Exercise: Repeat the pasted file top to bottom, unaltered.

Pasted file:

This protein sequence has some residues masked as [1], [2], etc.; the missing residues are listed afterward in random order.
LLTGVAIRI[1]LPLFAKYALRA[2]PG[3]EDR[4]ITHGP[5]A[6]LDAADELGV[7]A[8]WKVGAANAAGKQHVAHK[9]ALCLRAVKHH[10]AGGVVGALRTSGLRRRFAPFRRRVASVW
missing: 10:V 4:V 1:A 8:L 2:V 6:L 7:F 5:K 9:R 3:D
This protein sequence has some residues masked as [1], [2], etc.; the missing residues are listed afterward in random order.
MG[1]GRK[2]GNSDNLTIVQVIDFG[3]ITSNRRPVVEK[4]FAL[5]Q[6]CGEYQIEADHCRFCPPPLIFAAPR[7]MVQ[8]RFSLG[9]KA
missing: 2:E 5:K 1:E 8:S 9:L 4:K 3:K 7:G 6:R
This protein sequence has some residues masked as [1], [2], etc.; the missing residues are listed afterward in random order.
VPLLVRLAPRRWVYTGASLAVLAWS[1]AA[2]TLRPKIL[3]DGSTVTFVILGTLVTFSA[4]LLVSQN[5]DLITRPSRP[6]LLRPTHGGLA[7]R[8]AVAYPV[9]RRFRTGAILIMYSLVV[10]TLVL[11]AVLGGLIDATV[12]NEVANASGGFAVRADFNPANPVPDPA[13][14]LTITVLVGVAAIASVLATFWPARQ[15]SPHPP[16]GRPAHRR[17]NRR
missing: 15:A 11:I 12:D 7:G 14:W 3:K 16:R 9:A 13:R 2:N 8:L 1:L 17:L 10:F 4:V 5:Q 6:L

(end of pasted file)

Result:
This protein sequence has some residues masked as [1], [2], etc.; the missing residues are listed afterward in random order.
LLTGVAIRI[1]LPLFAKYALRA[2]PG[3]EDR[4]ITHGP[5]A[6]LDAADELGV[7]A[8]WKVGAANAAGKQHVAHK[9]ALCLRAVKHH[10]AGGVVGALRTSGLRRRFAPFRRRVASVW
missing: 10:V 4:V 1:A 8:L 2:V 6:L 7:F 5:K 9:R 3:D
This protein sequence has some residues masked as [1], [2], etc.; the missing residues are listed afterward in random order.
MG[1]GRK[2]GNSDNLTIVQVIDFG[3]ITSNRRPVVEK[4]FAL[5]Q[6]CGEYQIEADHCRFCPPPLIFAAPR[7]MVQ[8]RFSLG[9]KA
missing: 2:E 5:K 1:E 8:S 9:L 4:K 3:K 7:G 6:R
This protein sequence has some residues masked as [1], [2], etc.; the missing residues are listed afterward in random order.
VPLLVRLAPRRWVYTGASLAVLAWS[1]AA[2]TLRPKIL[3]DGSTVTFVILGTLVTFSA[4]LLVSQN[5]DLITRPSRP[6]LLRPTHGGLA[7]R[8]AVAYPV[9]RRFRTGAILIMYSLVV[10]TLVL[11]AVLGGLIDATV[12]NEVANASGGFAVRADFNPANPVPDPA[13][14]LTITVLVGVAAIASVLATFWPARQ[15]SPHPP[16]GRPAHRR[17]NRR
missing: 15:A 11:I 12:D 7:G 14:W 3:K 16:R 9:A 13:R 2:N 8:L 1:L 17:L 10:F 4:V 5:Q 6:L